Dinner at Osteria Savio Volpe

Made reservations here but was really on the fence since it required a taxi ride and it’s so nice to walk (me being from Los Angeles, where nobody walks [though I always thought the song was ‘nobody walks on a lake.’]) But a waiter at another restaurant recommended we go since it just won some award. So we took a taxi from the hotel to the resto. We were seated immediately. I had been very excited about the headcheese and tripe on the menu, and neither were available! Urrgg! So we went with the tasting menu, and instead of being disappointed, we had the best meal of our trip!

The waitress said she ‘told chef’ that I wanted tripe and headcheese and he was bummed because he was having a hard time getting folks to order offal. (I don’t know if she said bummed, that might be my Californian upbringing.)
There was this delicious looking kale salad on the table next to us, so we ordered that in addition to the tasting menu, but it was way too much food and I should have just trusted the chef, as he provided us with plenty of delicious and fresh seasonal vegetables.


Awesome kale salad but overkill on the food!

The first item of our tasting menu was something I would never have ordered on my own. Vegetables with an olive oil dipping sauce. The vegetables were incredibly fresh - watermelon radishes, carrots, endive, etc - and the sauce was superb. Italian fondue!

Delicious crudo!

Pasta stuffed with pigeon.

This pasta was rustic, delicious and satisfying!

I never, ever order chicken in a restaurant. But I was thrilled with this perfectly moist chicken.

Chicken came with roasted root vegetables.

Yummy dessert that we couldn’t finish!

A wonderful evening!


Was the dipping sauce just good olive oil and salt? That’s pinzimonio, an early spring dish.

Copied this from menu

Bagna Cauda; hot anchovy & garlic bath

Assume that this is then different from simple olive oil and salt?

Bagna cauda is a cold-weather dish from Piemonte.

1 Like

It tasted like it had cheese in it, it was so creamy. Does traditional bagna cauda have cheese?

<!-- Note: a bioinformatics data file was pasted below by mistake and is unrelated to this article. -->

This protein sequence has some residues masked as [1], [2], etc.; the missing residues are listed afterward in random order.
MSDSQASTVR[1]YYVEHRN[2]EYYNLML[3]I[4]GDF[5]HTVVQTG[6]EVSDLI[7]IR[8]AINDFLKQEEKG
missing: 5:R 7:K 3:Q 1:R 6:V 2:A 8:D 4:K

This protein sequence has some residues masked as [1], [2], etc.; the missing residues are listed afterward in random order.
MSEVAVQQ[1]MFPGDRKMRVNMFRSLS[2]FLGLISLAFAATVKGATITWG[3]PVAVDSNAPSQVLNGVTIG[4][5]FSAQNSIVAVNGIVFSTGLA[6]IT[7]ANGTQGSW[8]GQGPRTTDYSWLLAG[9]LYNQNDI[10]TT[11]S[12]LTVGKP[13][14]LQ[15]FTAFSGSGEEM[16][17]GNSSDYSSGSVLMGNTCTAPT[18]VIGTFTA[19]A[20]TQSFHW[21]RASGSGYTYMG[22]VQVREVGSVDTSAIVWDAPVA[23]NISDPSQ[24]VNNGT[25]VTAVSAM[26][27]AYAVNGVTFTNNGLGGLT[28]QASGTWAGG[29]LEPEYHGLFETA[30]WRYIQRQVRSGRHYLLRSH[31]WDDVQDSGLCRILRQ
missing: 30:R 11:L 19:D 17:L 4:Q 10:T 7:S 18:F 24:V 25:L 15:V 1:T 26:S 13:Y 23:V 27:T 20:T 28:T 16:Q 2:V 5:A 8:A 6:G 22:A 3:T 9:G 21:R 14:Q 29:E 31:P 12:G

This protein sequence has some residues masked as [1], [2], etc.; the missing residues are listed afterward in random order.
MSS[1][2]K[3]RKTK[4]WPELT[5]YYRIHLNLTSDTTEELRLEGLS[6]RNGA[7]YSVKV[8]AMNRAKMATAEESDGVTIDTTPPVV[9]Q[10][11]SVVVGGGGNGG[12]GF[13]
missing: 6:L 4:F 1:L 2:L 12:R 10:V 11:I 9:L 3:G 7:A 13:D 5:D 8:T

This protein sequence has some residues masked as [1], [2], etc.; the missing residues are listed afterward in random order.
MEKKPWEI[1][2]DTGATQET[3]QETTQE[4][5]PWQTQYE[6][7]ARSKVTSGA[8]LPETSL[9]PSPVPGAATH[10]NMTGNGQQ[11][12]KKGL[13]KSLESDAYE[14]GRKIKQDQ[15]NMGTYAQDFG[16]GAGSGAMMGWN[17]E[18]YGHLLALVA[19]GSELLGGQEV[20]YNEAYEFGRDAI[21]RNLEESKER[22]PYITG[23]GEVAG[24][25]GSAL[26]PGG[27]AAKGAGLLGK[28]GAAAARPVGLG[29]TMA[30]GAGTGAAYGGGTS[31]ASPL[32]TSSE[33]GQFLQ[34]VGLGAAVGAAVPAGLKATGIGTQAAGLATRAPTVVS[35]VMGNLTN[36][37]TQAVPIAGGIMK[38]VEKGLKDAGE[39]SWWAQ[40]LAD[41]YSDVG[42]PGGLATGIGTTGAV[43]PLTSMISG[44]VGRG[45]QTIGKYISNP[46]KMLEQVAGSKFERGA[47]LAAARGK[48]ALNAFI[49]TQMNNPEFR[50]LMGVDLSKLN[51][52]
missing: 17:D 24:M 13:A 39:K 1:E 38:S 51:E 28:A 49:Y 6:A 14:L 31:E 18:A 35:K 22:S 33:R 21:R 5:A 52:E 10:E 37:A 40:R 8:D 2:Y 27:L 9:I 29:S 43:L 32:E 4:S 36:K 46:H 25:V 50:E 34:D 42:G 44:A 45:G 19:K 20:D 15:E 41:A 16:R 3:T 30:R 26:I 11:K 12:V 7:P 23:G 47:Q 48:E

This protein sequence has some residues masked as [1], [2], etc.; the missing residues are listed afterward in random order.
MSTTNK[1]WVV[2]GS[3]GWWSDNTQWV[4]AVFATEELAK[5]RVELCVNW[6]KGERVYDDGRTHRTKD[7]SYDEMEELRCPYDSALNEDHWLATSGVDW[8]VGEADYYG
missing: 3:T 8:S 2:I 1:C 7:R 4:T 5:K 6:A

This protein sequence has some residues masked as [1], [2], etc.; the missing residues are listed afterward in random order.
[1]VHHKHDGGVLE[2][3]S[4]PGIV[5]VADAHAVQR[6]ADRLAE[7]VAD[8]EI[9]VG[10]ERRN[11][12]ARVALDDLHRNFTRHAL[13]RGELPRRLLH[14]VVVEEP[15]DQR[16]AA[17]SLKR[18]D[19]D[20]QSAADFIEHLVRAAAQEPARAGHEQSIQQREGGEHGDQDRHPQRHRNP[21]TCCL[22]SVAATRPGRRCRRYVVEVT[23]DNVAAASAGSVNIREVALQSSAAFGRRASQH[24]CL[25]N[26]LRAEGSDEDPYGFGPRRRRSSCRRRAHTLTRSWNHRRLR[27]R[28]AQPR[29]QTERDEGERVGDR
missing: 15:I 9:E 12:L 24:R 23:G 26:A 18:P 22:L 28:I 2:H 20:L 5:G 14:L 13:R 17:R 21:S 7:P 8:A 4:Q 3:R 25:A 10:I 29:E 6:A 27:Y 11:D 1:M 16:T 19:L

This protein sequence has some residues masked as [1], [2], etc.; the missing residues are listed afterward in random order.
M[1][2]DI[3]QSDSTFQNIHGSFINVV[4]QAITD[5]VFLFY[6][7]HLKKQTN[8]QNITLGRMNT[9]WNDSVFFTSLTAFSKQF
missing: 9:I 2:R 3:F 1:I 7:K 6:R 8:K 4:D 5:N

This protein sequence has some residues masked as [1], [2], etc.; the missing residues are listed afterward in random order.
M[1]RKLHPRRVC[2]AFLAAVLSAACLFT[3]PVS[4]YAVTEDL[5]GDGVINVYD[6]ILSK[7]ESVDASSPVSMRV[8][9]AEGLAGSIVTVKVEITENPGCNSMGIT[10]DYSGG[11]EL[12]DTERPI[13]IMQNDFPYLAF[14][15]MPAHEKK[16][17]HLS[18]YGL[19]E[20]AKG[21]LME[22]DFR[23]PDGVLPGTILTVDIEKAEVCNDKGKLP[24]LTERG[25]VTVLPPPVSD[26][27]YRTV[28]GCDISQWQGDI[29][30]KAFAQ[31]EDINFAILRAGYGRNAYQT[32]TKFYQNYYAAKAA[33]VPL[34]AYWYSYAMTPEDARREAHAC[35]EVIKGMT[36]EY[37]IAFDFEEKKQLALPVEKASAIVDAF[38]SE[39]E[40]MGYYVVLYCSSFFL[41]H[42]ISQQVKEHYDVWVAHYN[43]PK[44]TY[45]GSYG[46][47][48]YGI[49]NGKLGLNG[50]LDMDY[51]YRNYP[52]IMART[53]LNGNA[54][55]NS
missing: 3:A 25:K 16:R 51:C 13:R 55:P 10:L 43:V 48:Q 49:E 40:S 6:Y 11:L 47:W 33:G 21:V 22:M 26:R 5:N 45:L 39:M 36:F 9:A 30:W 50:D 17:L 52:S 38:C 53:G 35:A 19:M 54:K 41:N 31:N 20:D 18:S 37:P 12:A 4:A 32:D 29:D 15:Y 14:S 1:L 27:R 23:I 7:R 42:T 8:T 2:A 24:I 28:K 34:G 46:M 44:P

Never heard of that. Many recipes use a mix of olive oil and butter. Some call for cream. Cream and butter were local ingredients while olive oil was a luxury imported from other regions.

1 Like

Italian cream is pretty much always cultured, so that could have a cheesy taste. As could cultured butter.

It was so good! Next spring when I have fresh radishes in the garden, I will try to make this.

I’ve gotten buffalo butter from Surfas before, maybe that would be a good addition!

Went last night. After spending a while talking about the menu and having trouble choosing we decided to go with the $55 chef’s-choice prix-fixe and that worked out great. Four of us had:

  • Prosciutto di Parma, arugula, aged balsamic, Grana
  • White anchovy, radish, egg, bagnet vert, whipped butter
  • Kale, lemon pepper dressing, romano, pangrattato
  • Beets, ricotta, dates, carrots, olives, pistachios
  • Cavatelli, arugula, potato, anchovy, chili, pangrattato
  • Tortiglioni, beef braciola, Sunday sauce
  • pappardelle? with asparagus, cultured grass-fed butter, and mint
  • Meatballs, neck bone gravy
  • White beans, slow cooked greens, chili
  • Whole canary rockfish, purple potato, salmoriglio
  • strawberry & rhubarb tart with panna? gelato
  • Cannoli, ricotta, orange, cocoa, hazelnuts

Standouts for me were the kale salad (wilted with salt, labor-intensive but much better than raw), the tortiglioni, the pappardelle (probably thanks to the butter it tasted like it had more than the four simple ingredients), and the fish (bigger than it looks in the photo, four big portions). This is serious Italian food, the best ingredients combined simply to show them at their best. They make their own bread and ricotta.

We drank 2015 Terre del Barolo Verduno Pelaverga, a light but flavorful red that went with everything. Finished with amari including one I’d never seen before, Amaro Punito, very nice, sort of like Averna but lighter.

1 Like

That menu is great, but they really gave you three pasta courses? That seems like a lot of pasta.

It all sounds fantastic! Glad you had a great meal! Wish going back didn’t involve a plane flight and passport!

Actually ‘massaging’ kale with salt is easy peasy and just takes a few minutes. I make a local chef’s version which I just love.

The meal sounds super.

There were four of us and they weren’t huge servings. Seemed like the right amount of food, we weren’t overly full.

Massaging kale with salt is easy, but it takes a lot more time than just chopping it.

But it takes fewer than five minutes. I’ve over-massaged and had a limp mess.

Five minutes is a long time to massage kale, which is why I always either steam it or saute it. My moniker should be the lazy chef…

It’s actually the shortest part of this recipe. I have to make the cheese ‘crisp,’ the salad dressing and poach the egg. Sorry I hijacked this thread but now I’m in the mood for that kale salad. Tomorrow.

It’s not a lot of work to make one batch at home.

My experience has been that I can’t do it ahead of time. Like over-massaging it, doing it ahead lets the salt render it too limp. So I get everything else ready and then do the kale. As long as we’re so off-topic, here’s a video of my favorite chef:

1 Like